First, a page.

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That’s what’s been bothering the ears over at Spinal Tapdance HQ lately, friends.  What’s cracking around your cranium?
– dhok

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In addition to my regular dose of all things vile and extreme in metal, I’ve been listening to quite a bit of jazz lately.  A few weeks back I was spinning Miles Davis’ record My Funny Valentine, which is a live concert recorded at the Philharmonic Hall in New York in early 1964.  One of the great pleasures of listening to live music, but especially to jazz, is following the back and forth of communication between the band members.  The particular track which stopped me dead in my tracks was the quintet’s run-through of the Cole Porter jazz standard “All Of You.”

This is a band set to 'slow burn'

Here is the audio (in two parts) of that same quintet playing “All Of You” in July of 1963, which appears on the album Miles Davis in Europe.  I couldn’t track down easily accessible online audio of the version which appears on My Funny Valentine, which is unfortunate, but this rendition still gives great insight into the near-telepathy of the band – especially the astonishing rhythm section of Herbie Hancock on piano, Ron Carter on bass, and Tony Williams on drums.

Tony Williams is an incredibly active, almost aggressive drummer here; check out his ability to highlight Miles’ most strenuous phrases without stepping on them (from about 3:00 to 4:15 on the first half of the track).  But what really gets me hooked listening to the band play this tune is the lightning-fast communication between Carter on bass and Williams on drums while Hancock is laying down his piano solo (this is the majority of the second half of the track, all the way until Miles comes back in for the chorus around 5:30 or so).


If you’ve got yourself a copy of My Funny Valentine at hand, I prefer the version on there, but both versions demonstrate the single-mindedness of the ensemble.  All of this got me to thinking, though, that the type of collective improvisation on display with Miles’ quintet is an exceeding rarity in heavy metal.

Of course, improvisation plays a fairly large role in many types of heavy metal.  The most obvious example of this is the guitar solo.  We know, too, however, that not all guitar solos are improvised – if you see Metallica playing “Fade to Black” or Slayer playing “Raining Blood,” I think there’s an expectation on the part of the fans that the solos, which may at one point have been largely improvisational (though I have my doubts about that), will be played more or less true to the way they have been burned into their brains through years’ worth of listening.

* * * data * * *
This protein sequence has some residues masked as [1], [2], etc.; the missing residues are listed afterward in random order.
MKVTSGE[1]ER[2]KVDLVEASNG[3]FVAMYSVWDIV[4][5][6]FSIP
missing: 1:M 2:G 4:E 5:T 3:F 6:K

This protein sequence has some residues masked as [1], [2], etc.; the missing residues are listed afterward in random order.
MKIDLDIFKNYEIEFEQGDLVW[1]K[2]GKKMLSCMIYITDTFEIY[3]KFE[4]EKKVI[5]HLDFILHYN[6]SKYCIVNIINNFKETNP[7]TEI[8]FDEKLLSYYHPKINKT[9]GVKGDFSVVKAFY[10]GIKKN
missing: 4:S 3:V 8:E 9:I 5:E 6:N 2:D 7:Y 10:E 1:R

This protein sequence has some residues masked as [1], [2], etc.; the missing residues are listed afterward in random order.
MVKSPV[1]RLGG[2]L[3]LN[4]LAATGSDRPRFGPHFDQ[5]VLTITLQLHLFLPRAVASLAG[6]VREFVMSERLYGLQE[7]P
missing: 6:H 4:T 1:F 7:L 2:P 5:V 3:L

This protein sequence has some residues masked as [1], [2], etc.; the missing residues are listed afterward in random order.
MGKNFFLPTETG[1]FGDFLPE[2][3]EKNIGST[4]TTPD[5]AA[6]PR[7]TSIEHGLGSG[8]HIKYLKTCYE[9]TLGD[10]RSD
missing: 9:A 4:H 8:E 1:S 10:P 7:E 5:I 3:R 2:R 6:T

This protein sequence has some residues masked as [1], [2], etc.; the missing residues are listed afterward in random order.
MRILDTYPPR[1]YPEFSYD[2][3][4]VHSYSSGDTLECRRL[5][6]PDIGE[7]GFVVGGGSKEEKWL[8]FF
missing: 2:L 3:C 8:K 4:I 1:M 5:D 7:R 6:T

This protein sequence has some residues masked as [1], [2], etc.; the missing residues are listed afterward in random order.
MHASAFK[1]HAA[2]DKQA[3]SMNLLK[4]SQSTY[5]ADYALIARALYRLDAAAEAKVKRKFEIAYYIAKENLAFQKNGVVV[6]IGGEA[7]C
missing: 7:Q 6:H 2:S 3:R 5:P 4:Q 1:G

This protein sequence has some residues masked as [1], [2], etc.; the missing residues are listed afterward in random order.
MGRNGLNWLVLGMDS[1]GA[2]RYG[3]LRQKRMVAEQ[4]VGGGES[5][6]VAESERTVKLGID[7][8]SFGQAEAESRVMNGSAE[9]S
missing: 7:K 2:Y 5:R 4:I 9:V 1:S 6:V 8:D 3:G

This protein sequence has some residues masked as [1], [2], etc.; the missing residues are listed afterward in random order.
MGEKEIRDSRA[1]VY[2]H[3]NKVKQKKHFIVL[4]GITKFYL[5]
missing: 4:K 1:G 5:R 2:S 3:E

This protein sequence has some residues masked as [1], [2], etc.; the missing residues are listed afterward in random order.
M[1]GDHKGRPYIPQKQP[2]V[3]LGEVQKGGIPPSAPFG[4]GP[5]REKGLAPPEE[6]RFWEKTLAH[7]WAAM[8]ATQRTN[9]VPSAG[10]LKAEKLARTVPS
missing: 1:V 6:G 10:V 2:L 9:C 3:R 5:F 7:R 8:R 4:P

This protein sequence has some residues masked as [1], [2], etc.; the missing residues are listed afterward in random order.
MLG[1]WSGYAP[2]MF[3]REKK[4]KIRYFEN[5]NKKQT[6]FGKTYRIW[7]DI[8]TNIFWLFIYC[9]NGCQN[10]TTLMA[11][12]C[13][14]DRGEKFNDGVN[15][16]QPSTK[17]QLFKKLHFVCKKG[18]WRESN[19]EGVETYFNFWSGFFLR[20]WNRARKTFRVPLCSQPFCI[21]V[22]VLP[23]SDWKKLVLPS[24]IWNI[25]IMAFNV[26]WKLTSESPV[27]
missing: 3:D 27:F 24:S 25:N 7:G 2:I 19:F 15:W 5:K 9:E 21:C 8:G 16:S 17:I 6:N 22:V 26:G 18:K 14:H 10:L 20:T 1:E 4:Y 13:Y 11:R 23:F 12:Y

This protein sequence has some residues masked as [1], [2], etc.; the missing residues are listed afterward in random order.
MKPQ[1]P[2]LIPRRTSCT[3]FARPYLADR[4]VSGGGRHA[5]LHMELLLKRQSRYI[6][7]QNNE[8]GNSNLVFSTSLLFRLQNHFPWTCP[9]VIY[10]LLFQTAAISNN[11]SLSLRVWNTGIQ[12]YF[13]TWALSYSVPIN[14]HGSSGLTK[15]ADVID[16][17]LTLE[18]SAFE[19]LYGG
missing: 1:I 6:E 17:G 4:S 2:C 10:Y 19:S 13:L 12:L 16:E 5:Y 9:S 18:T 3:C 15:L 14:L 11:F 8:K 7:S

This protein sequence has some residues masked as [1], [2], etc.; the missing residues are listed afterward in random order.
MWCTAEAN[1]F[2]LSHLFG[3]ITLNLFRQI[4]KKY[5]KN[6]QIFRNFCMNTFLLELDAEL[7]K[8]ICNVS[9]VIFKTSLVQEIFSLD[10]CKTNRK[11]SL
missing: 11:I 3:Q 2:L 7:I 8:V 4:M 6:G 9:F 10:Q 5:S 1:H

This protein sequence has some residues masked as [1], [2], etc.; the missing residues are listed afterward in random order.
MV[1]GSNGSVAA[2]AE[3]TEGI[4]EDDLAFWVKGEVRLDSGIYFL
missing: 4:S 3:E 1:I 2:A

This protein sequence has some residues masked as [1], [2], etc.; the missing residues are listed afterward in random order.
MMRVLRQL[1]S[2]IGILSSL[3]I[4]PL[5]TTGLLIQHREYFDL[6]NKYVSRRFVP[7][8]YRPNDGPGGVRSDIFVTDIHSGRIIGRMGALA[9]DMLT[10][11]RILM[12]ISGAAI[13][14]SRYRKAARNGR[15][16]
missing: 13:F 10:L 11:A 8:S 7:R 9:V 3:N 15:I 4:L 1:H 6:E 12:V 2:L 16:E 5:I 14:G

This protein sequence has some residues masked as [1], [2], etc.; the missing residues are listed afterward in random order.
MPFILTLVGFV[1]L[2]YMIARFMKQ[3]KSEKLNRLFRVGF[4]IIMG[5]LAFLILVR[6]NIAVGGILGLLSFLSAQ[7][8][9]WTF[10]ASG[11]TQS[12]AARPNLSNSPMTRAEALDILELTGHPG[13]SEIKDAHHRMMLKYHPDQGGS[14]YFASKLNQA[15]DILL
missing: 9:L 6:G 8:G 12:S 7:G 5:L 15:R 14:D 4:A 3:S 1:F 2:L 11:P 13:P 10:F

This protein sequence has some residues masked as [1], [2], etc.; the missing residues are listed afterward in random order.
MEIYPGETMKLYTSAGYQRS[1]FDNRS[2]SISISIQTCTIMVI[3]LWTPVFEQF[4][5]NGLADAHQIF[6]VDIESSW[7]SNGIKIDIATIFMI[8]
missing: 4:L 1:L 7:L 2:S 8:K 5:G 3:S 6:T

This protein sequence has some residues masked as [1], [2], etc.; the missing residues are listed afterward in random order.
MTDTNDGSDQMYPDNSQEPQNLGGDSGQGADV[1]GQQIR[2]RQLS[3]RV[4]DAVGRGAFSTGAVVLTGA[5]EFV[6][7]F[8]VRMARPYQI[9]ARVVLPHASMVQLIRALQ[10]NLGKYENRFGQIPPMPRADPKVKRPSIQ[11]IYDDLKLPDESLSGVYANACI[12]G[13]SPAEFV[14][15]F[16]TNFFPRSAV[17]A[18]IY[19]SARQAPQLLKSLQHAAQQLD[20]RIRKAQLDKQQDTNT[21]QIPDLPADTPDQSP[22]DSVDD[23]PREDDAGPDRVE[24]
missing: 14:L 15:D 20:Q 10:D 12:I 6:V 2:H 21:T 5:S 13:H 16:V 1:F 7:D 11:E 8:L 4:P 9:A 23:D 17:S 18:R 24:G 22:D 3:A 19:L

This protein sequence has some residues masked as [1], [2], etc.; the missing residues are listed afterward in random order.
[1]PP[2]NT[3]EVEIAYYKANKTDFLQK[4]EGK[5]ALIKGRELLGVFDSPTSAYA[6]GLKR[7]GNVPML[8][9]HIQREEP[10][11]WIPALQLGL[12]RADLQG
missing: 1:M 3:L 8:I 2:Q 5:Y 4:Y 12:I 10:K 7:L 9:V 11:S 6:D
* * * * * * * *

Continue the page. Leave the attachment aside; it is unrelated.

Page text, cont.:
Still, the guitar or other instrumental solo break is the most obvious example of improvisation in heavy metal.  In the classic structure, the guitar solo is a type of compositional break, used much in the way a pre-chorus or bridge is used to transition from one part of a song to another.  A solo will often occur on top of a basic riff structure which has already been introduced in a verse or some other section of the song.  It serves, in this way, to introduce novelty within an already-recognized framework.  The essential structure of the song would be unchanged by the removal of the solo, in most cases.

Then, of course, you get into all sorts of avant-garde stuff, with manipulated feedback, distortion, and the detritus of found-sounds and other oddities.  I don’t think most people going to see Merzbow or Skullflower, for example, have exactly the expectation of hearing recognizable “songs” from these groups/dudes.  In these cases, then, improvisation is less a decorative addition to a predetermined structure (as Hammett’s whammy-fondling is to a Metallica jam), and actually becomes the basis of composition.

Both of these models, however, are entirely separate from what goes on with Miles Davis’ group from 40-odd years back.  Certainly, there is a basic structure to the piece.  The melody of the original tune serves as the most skeletal reference, but the essential building blocks of the song are the tempo and the chord changes.  Beyond that, however, as you can hear in this recording, pretty much anything goes.  Sure, there’s a design in the order of solos – Miles introduces the theme, then launches off into a fantastic deconstruction of it, before it gets handed off to Coleman on the tenor saxophone.  After the tenor break, Herbie Hancock takes over on piano, before Miles comes back in at the end to revisit the melodic theme and bring the piece to a close.  By that description, then, it would seem that this follows the first model of improvisation, where there is a predetermined structure upon which soloing sits as a purely decorative flourish.